08/20/2010 05:57 pm ET | Updated May 25, 2011

Free the Art From the MOMA Jail


Thanks to the mercy of the Target corporation, a reprieve of free art was granted recently at San Francisco's MOMA. I joined the herd moving through the block, where I came across a billiards table. The balls were inviting and I lay down a pose ready to strike a cannon. A great ball of fire engulfed me when a nasty little lady in a suspicious looking security uniform roared two vile words in my direction - Excuse me! Not that I was actually close to touching the expression of a billiard table in an art gallery, merely creating the impression of being ready to take a pop at the art. She reached for her menacing radio, ready to report the violator among the herd - all I could think of saying was, Could you tell me where the art is around here?

Each room in the museum began to take on a cell block look, with guards posted everywhere, making the herd nervous, and I could not tell if the paintings were the prisoners or us. Recently, I had wandered through a museum in Paris and found little in the way of security mania, no one making the viewer nervous for looking too closely at a Van Gogh. It seemed that the colors of Homeland Security profiling had arrived at MOMA. Perhaps the training manual profiled art threats - Guards, watch out for the bored ignoramus mistaking billiard tables in art galleries as billiard tables.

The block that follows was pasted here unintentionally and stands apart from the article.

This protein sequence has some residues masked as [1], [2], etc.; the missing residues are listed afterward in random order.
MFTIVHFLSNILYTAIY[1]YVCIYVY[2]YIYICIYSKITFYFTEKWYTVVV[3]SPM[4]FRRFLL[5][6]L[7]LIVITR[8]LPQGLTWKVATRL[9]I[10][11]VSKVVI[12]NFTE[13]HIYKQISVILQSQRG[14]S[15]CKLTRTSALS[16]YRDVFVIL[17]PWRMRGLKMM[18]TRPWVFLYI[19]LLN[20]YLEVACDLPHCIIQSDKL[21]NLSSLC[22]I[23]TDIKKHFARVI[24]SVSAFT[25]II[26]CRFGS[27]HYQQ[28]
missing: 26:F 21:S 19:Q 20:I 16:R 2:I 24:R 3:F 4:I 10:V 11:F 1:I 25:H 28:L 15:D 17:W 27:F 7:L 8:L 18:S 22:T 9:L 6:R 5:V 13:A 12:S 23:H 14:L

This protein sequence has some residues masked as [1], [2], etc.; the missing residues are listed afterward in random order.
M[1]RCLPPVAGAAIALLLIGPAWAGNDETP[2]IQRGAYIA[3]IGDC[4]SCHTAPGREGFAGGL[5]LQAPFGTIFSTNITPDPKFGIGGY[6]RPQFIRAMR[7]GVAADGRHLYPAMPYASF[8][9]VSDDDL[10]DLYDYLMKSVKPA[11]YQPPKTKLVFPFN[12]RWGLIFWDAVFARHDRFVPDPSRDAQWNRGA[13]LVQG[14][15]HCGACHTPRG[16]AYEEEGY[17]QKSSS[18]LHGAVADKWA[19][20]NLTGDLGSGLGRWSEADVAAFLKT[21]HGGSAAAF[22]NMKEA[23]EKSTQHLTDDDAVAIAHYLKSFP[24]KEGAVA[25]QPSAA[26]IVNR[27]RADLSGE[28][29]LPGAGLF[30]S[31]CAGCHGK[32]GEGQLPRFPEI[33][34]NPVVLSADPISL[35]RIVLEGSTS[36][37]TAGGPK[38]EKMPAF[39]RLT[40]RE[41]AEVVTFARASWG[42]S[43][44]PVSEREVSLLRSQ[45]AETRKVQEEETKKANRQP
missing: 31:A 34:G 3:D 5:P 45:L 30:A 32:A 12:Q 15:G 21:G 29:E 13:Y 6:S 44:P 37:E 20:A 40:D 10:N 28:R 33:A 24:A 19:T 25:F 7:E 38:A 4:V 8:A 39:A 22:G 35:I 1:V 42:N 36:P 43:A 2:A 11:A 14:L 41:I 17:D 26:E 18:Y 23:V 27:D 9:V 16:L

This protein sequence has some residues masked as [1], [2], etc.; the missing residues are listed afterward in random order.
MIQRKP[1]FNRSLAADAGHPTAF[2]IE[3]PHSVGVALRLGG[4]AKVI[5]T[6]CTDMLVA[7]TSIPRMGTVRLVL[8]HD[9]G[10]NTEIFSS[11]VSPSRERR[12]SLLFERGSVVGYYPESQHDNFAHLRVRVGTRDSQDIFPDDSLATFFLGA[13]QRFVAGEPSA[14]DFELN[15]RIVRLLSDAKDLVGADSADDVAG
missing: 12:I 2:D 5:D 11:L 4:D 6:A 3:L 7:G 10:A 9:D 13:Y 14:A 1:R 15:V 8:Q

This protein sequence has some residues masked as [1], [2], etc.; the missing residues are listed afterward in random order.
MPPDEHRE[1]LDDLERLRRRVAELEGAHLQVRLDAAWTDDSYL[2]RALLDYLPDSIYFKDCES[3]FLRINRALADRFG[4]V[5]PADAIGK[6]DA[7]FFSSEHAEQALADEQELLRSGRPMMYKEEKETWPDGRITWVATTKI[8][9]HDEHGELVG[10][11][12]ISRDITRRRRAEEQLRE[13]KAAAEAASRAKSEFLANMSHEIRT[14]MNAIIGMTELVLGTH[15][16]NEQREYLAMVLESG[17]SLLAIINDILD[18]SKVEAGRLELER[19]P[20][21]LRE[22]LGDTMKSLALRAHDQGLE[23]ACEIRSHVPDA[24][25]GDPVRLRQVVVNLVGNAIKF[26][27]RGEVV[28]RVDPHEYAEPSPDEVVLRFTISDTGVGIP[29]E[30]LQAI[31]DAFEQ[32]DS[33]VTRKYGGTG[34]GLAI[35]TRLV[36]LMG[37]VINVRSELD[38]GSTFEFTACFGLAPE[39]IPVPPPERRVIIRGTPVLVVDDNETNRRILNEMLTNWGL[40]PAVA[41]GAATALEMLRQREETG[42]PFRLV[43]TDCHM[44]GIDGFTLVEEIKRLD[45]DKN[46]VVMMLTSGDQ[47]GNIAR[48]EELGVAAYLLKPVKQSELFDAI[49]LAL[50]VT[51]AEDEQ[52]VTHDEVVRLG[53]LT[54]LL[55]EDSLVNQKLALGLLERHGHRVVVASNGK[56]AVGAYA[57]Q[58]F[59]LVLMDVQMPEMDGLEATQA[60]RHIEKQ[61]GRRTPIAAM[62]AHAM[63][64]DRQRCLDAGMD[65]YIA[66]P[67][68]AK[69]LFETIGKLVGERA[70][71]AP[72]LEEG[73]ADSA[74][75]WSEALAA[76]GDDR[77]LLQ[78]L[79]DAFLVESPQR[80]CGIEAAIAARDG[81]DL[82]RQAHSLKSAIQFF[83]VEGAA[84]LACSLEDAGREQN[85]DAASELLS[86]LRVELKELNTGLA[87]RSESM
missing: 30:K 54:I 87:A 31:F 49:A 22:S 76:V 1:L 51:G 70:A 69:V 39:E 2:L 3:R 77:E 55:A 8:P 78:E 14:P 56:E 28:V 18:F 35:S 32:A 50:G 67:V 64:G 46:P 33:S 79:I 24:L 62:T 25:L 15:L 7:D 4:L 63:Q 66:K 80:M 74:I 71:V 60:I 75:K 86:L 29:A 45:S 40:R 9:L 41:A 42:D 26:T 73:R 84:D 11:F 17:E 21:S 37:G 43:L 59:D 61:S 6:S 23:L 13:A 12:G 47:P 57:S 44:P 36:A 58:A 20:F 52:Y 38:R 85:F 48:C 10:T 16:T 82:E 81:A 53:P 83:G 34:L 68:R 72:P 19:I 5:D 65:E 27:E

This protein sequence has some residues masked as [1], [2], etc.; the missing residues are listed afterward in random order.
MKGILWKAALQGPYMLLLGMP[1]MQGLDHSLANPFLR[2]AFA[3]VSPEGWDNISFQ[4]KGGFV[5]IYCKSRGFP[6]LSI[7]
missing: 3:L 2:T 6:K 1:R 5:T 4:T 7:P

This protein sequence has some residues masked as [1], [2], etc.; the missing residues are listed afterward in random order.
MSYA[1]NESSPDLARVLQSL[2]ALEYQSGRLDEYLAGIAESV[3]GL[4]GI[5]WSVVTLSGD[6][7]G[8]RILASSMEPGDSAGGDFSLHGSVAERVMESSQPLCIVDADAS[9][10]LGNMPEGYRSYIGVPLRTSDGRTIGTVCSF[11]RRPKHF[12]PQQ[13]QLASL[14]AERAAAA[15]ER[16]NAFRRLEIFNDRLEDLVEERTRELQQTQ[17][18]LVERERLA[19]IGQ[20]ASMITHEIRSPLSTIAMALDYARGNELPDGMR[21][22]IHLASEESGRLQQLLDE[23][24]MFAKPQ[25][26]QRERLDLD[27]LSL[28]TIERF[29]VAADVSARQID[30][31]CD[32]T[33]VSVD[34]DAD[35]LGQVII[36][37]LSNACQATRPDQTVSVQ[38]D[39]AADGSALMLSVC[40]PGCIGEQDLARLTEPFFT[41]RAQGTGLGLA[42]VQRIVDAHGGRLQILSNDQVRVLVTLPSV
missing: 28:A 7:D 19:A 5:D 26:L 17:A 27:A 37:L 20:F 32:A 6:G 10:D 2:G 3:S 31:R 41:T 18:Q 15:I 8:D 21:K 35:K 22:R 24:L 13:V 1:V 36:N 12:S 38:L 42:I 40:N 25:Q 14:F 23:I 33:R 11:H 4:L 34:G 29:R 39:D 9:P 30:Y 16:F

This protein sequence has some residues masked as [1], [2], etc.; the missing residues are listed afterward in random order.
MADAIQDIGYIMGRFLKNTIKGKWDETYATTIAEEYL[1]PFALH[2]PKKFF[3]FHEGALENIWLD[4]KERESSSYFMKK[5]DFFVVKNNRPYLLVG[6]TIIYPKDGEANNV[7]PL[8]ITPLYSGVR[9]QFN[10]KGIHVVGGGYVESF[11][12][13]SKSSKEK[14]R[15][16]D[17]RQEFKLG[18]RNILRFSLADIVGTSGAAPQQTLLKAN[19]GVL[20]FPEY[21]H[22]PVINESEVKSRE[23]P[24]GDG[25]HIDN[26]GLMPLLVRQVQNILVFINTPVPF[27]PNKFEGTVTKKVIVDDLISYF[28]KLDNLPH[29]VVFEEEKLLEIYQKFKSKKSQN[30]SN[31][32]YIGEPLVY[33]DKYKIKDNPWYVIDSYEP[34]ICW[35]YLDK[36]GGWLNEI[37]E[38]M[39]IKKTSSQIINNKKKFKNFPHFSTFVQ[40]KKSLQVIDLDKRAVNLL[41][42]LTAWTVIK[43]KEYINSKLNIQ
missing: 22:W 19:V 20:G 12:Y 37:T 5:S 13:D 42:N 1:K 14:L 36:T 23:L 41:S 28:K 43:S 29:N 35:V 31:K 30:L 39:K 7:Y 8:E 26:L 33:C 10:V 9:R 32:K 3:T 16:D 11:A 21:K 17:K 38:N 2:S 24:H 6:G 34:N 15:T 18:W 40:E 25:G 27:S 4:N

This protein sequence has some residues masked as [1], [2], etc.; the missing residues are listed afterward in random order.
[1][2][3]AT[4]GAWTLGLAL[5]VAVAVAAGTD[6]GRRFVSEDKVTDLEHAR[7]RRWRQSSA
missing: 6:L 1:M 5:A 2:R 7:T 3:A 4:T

Turning away from some random splotches of paint thrown on the wall, the photograph collections were rather good, as were the Chuck Close works, while sitting mesmerized in front of the Rothko I imagined the sun going down on modern art and its jail.

Alan Black is the author of Kick the Balls - An Offensive Suburban Odyssey.